You can see an implementation of quicksort:

```
void quicksort(item_type s[], int l, int h) {
int p;
if ((h - l) > 0) {
p = partition(s, l, h);
quicksort(s, l, p - 1);
quicksort(s, p + 1, h);
}
}
int partition(item_type s[], int l, int h) {
int i;
int p;
int firsthigh;
p = h;
firsthigh = l;
for (i = l; i < h; i++) {
if (s[i] < s[p]) {
swap(&s[i], &s[firsthigh]);
firsthigh++;
}
}
swap(&s[p], &s[firsthigh]);
return(firsthigh);
}
```

Despite quicksort having worst case O(n²) running time, in practice it is often 2-3 times faster than merge sort or heapsort. this is mainly because the operations of the inner loop in quicksort are simpler [1, P. 129].

## Heapsort

Heapsort works by constructing a min-heap, an operation which takes O(nlog n) in the worst-case. The next step is to extract the minimum element from the heap using an `extract_min`

function, which is also an O(log n) operation in the worst-case [1, P. 113].

```
heapsort(item_type arr[], int n) {
priority_queue q;
make_heap(&q, arr, n);
for (int i = 0; i < n; i++) {
s[i] = extract_min(&q);
}
}
```

In total, heapsort has a worst-case running time of O(nlog n).

## Sorting in practice

The best way to define how a sorting algorithm behaves (e.g. whether it should sort in descending or ascending order) is with an application-specific **comparison function**.

A comparison function receives pointers to two items and uses the return value to determine which item should be positioned before the other [1, P. 107].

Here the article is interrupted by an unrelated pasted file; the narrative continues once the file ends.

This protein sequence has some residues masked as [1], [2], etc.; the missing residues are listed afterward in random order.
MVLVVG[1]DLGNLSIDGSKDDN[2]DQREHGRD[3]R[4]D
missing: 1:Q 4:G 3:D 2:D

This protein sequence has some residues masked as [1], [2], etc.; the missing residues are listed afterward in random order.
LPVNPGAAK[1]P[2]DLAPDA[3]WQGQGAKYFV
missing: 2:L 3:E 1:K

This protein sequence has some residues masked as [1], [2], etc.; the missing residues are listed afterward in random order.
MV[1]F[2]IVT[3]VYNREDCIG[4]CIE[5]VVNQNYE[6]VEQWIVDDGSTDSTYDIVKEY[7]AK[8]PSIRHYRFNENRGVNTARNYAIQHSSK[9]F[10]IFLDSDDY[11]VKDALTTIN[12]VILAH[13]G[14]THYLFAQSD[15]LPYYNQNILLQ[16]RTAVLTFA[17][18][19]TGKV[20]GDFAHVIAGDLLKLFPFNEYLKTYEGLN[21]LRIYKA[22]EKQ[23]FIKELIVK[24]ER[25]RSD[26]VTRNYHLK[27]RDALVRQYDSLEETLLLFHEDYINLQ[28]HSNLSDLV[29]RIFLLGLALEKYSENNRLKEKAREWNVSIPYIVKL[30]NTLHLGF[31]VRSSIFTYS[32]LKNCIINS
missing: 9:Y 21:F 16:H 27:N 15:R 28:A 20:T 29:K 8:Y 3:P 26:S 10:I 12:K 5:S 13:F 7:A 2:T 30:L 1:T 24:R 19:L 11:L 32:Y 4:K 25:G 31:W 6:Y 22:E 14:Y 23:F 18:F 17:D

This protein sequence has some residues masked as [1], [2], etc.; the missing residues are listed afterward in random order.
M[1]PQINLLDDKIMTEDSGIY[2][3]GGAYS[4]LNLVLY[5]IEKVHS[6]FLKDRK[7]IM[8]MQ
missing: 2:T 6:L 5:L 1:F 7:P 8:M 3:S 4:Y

The standard C library contains the `qsort`

function for sorting, which takes a comparison function:

```
void qsort(void *base, size_t nel, size_t width, int (*compare) (const void *, const void *));
```

`qsort`

“sorts the first `nel`

elements of an array (pointed to by `base`

) where the data type is `width`

-bytes long” [1, P. 108].

`compare`

determines the order elements are sorted in. It takes two pointers, which point to the elements being compared. It should return a negative integer if the first item belongs before the second, a positive integer if the first item belongs after the second, and zero if they are equivalent [1, P. 108].

You can see an example that sorts integers in ascending order:

```
int int_compare(int *i, int *j) {
if (*i > *j) {
return 1;
}
if (*i < *j) {
return -1;
}
return 0;
}
```

This can be used to sort an array:

```
qsort(a, n, sizeof(int), int_compare);
```

## Binary search

Binary search is an algorithm for searching a sorted array in O(log n) time [1, P. 132].

Binary search works by checking the middle of an array for a value. If the middle item is larger than the value, binary search stops searching in the upper half of the array. This halves the array that’s being searched each iteration, meaning binary search runs in worst-case O(log n) [1, P. 132].

```
int binary_search(int arr[], int n, int val) {
int min = 0;
int max = n - 1;
int mid;
while(min <= max) {
mid = max + min / 2;
if (arr[mid] > val) {
max = mid - 1;
} else if (arr[mid] < val) {
min = mid + 1;
} else {
return mid;
}
}
return -1;
}
```

### Counting occurrences

You can count the number of occurrences of a value using a variation of binary search.

This works by running two binary searches: one to find the position of the first occurrence of a value, and one to find the position of the last occurrence. The difference between the last position and the first position (plus 1) will be the total occurrence [1, P. 133].

The binary search for finding a minimum or maximum value saves the position of an element when it finds an element that matches the value. Instead of returning, it keeps running to failure, and then returns the position:

```
int binary_search_max_position(int arr[], int n, int val) {
int min = 0;
int max = n - 1;
int mid;
int max_position = -1;
while(min <= max) {
mid = max + min / 2;
if (arr[mid] > val) {
max = mid - 1;
} else if (arr[mid] < val) {
min = mid + 1;
} else {
max_position = mid;
min = mid + 1;
}
}
return max_position;
}
```

## References

- [1] S. Skiena,
*The Algorithm Design Manual*, 2nd ed. Springer, 2008.